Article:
Among the most prestigious piano competitions of the twentieth century is that dedicated to Clara Haskil, one of the great performers of her time. The competition was established in 1965, five years after Haskil’s death, when first prize was awarded to the then young Christoph Eschenbach, setting a standard of excellence that continues into the twenty-first century. As part of the biennial Montreux music festival, the competition takes place in Vevey, the Swiss town in which Haskil settled towards the end of her life and which boasts Clara Haskil Street, named in her honor in 1962.
Clarity, delicacy and virtuosity, the hallmarks of Haskil’s playing, made her ideally suited for performances of Mozart which, in musicologist Peter Gradenwitz’s words, “transported the listener into a subliminal world of pure music.” Her repertoire, largely comprising the Romantic canon, belied her physical frailty; she suffered from pneumonia as a small child, and was forced to spend four adolescent years in plaster due to scoliosis, curvature of the spine. The removal in 1941 of a tumor on the optic nerve left her with severe headaches that augmented her unremitting backache.
The second of three daughters of a Sephardi Jewish family living in Bucharest, Clara Haskil was born on January 7, 1895. Her sisters became musicians¾Lili, the older, was a pianist and Jeanne, the younger, a violinist¾who claimed, “We have talent, but Clara has genius.” Isaac, their father, was a member of a well-regarded family who had immigrated to Romania from Bessarabia. It seems probable that Isaac’s marriage, at the age of thirty-two, to Berthe Moscona met with disapproval, since Berthe’s background was particularly straitened. She was the third of six children born to David and Rebecca Moscona; whilst David was well educated, his child-bride Rebecca Aladjem was virtually illiterate, although she later learned to read and write and possessed an extraordinarily retentive memory. David abandoned his family, fleeing to Vienna and leaving Rebecca to bring up their young children on the small income subsequently provided by the Jewish community. All the children were gifted; the second, Clara, was an exceptional musician, who tragically died at twenty. Berthe, Rebecca’s third child, named her second daughter after this sibling. Avram, the fourth of Rebecca’s children, was a talented scientist who won a scholarship to study medicine in Vienna, and it was he who was to devote himself to the musical career of his niece, Clara.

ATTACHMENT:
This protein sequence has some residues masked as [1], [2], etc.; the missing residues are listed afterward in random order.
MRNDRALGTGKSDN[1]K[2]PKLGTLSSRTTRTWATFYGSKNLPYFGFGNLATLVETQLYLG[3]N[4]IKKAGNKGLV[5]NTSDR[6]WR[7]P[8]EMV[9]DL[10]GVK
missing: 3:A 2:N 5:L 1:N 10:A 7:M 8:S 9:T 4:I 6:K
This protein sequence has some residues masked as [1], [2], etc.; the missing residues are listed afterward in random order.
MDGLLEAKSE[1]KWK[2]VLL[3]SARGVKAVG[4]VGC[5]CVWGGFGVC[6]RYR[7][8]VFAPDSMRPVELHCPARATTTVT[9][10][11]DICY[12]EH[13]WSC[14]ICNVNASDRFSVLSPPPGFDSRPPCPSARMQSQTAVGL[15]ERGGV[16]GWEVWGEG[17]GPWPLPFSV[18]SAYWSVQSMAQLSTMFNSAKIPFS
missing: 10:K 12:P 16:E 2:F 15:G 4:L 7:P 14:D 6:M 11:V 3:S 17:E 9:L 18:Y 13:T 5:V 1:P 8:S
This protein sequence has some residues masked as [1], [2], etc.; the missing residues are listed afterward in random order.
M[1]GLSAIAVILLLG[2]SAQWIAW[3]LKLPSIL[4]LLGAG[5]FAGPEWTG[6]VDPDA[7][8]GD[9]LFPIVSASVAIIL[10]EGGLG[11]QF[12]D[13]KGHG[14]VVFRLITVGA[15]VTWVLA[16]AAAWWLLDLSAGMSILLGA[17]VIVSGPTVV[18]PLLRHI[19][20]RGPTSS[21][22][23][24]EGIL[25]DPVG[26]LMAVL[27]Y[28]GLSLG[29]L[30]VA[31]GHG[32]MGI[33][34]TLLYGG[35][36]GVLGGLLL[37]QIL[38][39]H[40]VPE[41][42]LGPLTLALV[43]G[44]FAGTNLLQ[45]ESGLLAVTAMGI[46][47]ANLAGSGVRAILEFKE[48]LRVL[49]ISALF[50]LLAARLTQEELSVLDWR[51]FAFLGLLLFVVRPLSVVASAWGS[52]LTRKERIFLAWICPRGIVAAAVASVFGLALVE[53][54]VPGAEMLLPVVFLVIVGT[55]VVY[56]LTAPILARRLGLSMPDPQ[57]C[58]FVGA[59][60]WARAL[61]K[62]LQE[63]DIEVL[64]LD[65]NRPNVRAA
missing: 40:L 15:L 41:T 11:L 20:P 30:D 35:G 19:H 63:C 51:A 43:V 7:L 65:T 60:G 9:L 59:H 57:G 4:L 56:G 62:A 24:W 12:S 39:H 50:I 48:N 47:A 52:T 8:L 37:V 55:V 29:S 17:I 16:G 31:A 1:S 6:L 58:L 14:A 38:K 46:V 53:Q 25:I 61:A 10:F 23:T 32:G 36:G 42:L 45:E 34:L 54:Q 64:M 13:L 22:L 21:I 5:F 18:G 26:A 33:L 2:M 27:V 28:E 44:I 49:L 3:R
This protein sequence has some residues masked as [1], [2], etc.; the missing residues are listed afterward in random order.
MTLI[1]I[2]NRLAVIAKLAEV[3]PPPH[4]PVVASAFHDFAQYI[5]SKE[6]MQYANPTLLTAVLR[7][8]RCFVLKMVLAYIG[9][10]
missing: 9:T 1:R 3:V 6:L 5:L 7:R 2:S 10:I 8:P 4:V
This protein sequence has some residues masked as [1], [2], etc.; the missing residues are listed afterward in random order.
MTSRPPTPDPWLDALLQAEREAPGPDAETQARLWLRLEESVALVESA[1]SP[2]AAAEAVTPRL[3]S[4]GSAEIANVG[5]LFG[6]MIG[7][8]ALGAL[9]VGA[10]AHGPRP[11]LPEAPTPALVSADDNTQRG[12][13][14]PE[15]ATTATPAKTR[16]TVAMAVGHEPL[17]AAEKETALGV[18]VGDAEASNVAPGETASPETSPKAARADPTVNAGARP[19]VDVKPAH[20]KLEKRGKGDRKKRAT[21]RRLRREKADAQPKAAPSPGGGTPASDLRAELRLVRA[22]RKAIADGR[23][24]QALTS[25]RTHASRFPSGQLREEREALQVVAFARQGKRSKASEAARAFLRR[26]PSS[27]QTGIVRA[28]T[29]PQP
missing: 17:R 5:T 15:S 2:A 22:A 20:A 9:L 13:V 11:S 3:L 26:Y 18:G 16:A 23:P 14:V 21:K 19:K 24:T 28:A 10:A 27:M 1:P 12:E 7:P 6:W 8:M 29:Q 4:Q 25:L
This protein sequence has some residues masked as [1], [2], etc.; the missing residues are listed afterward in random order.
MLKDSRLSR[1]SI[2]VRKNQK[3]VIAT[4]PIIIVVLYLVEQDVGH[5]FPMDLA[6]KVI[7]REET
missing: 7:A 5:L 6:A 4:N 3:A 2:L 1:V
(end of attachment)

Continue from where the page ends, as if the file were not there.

At the age of twenty-four, Berthe married Isaac Haskil. The home, in which music played a central role, was happy, situated in an apartment above the family household-goods shop. The Haskils were not religious, although they retained an awareness of their Jewish roots, confirmed by the short bedtime prayer Berthe would recite with the children. Tragically, Isaac’s death from pneumonia in 1899 left Berthe alone to bring up her three daughters when the youngest, Jeanne, was barely a year old.
When Clara was not yet five, a colleague of her uncle Avram was so struck by her piano playing that he took her to Georges Stefanesco, professor of singing at the Bucharest Conservatory, and in 1901 Clara, who had hitherto been taught by her mother, was admitted to the Conservatory, where she studied for a year. In April 1902 Avram took her to Vienna, where he had settled; Clara quickly mastered the language, despite retaining an idiosyncratic pronunciation and turn of phrase throughout her life. The ensuing three years were spent under the tutelage of the renowned teacher Richard Robert, who provided the basis of her formidable technique. Childless, he and his wife virtually adopted Clara, who struck up a friendship with George Szell, another of Robert’s young pupils.